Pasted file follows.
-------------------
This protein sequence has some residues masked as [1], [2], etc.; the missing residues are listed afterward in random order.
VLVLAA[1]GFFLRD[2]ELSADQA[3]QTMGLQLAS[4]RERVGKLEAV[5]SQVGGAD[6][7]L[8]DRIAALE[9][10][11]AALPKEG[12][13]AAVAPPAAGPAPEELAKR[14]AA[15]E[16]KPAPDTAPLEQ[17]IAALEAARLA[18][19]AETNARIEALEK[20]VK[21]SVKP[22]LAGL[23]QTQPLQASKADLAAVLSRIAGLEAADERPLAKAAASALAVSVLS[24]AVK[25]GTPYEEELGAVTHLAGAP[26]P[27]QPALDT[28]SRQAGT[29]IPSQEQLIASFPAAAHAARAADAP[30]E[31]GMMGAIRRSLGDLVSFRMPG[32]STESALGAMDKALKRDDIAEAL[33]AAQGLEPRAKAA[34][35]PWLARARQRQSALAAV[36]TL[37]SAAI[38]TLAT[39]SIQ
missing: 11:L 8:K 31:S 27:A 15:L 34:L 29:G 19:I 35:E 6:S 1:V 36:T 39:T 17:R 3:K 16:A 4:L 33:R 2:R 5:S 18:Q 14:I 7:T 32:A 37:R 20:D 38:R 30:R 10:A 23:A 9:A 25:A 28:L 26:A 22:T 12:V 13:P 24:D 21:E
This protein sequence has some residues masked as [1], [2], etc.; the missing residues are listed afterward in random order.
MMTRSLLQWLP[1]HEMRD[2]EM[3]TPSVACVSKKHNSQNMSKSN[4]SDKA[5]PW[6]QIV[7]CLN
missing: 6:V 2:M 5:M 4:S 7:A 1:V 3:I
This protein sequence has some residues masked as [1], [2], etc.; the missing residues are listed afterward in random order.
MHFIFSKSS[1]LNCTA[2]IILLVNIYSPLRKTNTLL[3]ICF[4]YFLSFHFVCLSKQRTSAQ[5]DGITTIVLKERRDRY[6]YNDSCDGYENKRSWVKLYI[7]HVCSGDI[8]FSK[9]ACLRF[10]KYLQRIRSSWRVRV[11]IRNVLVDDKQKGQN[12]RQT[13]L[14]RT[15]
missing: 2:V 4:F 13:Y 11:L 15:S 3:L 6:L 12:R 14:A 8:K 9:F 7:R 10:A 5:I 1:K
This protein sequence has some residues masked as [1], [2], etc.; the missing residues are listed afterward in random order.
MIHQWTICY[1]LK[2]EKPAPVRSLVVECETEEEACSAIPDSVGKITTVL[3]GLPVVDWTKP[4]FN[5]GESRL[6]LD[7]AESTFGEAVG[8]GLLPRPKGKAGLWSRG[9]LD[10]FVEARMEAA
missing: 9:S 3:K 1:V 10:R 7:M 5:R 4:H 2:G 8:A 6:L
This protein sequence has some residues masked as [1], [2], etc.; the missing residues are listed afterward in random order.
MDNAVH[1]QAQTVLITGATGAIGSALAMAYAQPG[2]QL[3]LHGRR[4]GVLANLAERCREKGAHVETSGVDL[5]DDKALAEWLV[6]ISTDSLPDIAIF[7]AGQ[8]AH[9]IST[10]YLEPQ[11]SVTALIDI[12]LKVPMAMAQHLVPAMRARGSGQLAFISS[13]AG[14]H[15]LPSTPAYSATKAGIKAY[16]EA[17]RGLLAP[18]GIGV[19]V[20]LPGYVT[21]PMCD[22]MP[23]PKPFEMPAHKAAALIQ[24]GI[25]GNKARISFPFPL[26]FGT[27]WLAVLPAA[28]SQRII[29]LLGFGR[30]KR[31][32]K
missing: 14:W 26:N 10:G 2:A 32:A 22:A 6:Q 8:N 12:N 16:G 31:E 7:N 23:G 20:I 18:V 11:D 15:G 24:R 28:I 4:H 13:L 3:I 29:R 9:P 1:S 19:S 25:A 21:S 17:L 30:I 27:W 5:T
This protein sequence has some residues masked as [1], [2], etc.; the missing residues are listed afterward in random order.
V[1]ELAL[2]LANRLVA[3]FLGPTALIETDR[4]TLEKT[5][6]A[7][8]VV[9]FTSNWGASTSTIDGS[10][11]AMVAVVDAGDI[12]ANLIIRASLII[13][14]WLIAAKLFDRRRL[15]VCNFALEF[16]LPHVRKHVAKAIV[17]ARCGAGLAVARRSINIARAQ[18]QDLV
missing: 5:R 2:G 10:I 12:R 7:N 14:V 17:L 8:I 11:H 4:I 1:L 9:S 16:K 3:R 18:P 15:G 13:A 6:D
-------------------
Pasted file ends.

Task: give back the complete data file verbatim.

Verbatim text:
This protein sequence has some residues masked as [1], [2], etc.; the missing residues are listed afterward in random order.
VLVLAA[1]GFFLRD[2]ELSADQA[3]QTMGLQLAS[4]RERVGKLEAV[5]SQVGGAD[6][7]L[8]DRIAALE[9][10][11]AALPKEG[12][13]AAVAPPAAGPAPEELAKR[14]AA[15]E[16]KPAPDTAPLEQ[17]IAALEAARLA[18][19]AETNARIEALEK[20]VK[21]SVKP[22]LAGL[23]QTQPLQASKADLAAVLSRIAGLEAADERPLAKAAASALAVSVLS[24]AVK[25]GTPYEEELGAVTHLAGAP[26]P[27]QPALDT[28]SRQAGT[29]IPSQEQLIASFPAAAHAARAADAP[30]E[31]GMMGAIRRSLGDLVSFRMPG[32]STESALGAMDKALKRDDIAEAL[33]AAQGLEPRAKAA[34][35]PWLARARQRQSALAAV[36]TL[37]SAAI[38]TLAT[39]SIQ
missing: 11:L 8:K 31:S 27:A 15:L 34:L 29:G 19:I 35:E 6:S 1:V 36:T 39:T 17:R 3:K 16:A 4:L 33:R 2:R 5:S 18:Q 14:I 7:T 32:A 37:R 20:D 38:R 30:R 10:A 23:A 9:A 25:A 28:L 26:A 22:T 12:V 13:P 24:D 21:E
This protein sequence has some residues masked as [1], [2], etc.; the missing residues are listed afterward in random order.
MMTRSLLQWLP[1]HEMRD[2]EM[3]TPSVACVSKKHNSQNMSKSN[4]SDKA[5]PW[6]QIV[7]CLN
missing: 6:V 2:M 5:M 4:S 7:A 1:V 3:I
This protein sequence has some residues masked as [1], [2], etc.; the missing residues are listed afterward in random order.
MHFIFSKSS[1]LNCTA[2]IILLVNIYSPLRKTNTLL[3]ICF[4]YFLSFHFVCLSKQRTSAQ[5]DGITTIVLKERRDRY[6]YNDSCDGYENKRSWVKLYI[7]HVCSGDI[8]FSK[9]ACLRF[10]KYLQRIRSSWRVRV[11]IRNVLVDDKQKGQN[12]RQT[13]L[14]RT[15]
missing: 2:V 4:F 13:Y 11:L 15:S 3:L 6:L 12:R 14:A 8:K 9:F 7:R 10:A 5:I 1:K
This protein sequence has some residues masked as [1], [2], etc.; the missing residues are listed afterward in random order.
MIHQWTICY[1]LK[2]EKPAPVRSLVVECETEEEACSAIPDSVGKITTVL[3]GLPVVDWTKP[4]FN[5]GESRL[6]LD[7]AESTFGEAVG[8]GLLPRPKGKAGLWSRG[9]LD[10]FVEARMEAA
missing: 9:S 3:K 1:V 10:R 7:M 5:R 4:H 2:G 8:A 6:L
This protein sequence has some residues masked as [1], [2], etc.; the missing residues are listed afterward in random order.
MDNAVH[1]QAQTVLITGATGAIGSALAMAYAQPG[2]QL[3]LHGRR[4]GVLANLAERCREKGAHVETSGVDL[5]DDKALAEWLV[6]ISTDSLPDIAIF[7]AGQ[8]AH[9]IST[10]YLEPQ[11]SVTALIDI[12]LKVPMAMAQHLVPAMRARGSGQLAFISS[13]AG[14]H[15]LPSTPAYSATKAGIKAY[16]EA[17]RGLLAP[18]GIGV[19]V[20]LPGYVT[21]PMCD[22]MP[23]PKPFEMPAHKAAALIQ[24]GI[25]GNKARISFPFPL[26]FGT[27]WLAVLPAA[28]SQRII[29]LLGFGR[30]KR[31][32]K
missing: 14:W 26:N 10:G 2:A 32:A 22:A 6:Q 8:N 12:N 16:G 31:E 7:N 23:G 20:I 18:V 11:D 15:G 24:R 28:I 4:H 13:L 3:I 29:R 9:P 1:S 19:S 25:A 21:S 17:L 30:I 27:W 5:T
This protein sequence has some residues masked as [1], [2], etc.; the missing residues are listed afterward in random order.
V[1]ELAL[2]LANRLVA[3]FLGPTALIETDR[4]TLEKT[5][6]A[7][8]VV[9]FTSNWGASTSTIDGS[10][11]AMVAVVDAGDI[12]ANLIIRASLII[13][14]WLIAAKLFDRRRL[15]VCNFALEF[16]LPHVRKHVAKAIV[17]ARCGAGLAVARRSINIARAQ[18]QDLV
missing: 5:R 2:G 10:I 12:R 7:N 14:V 17:L 8:I 11:H 4:I 1:L 9:S 16:K 3:R 18:P 15:G 13:A 6:D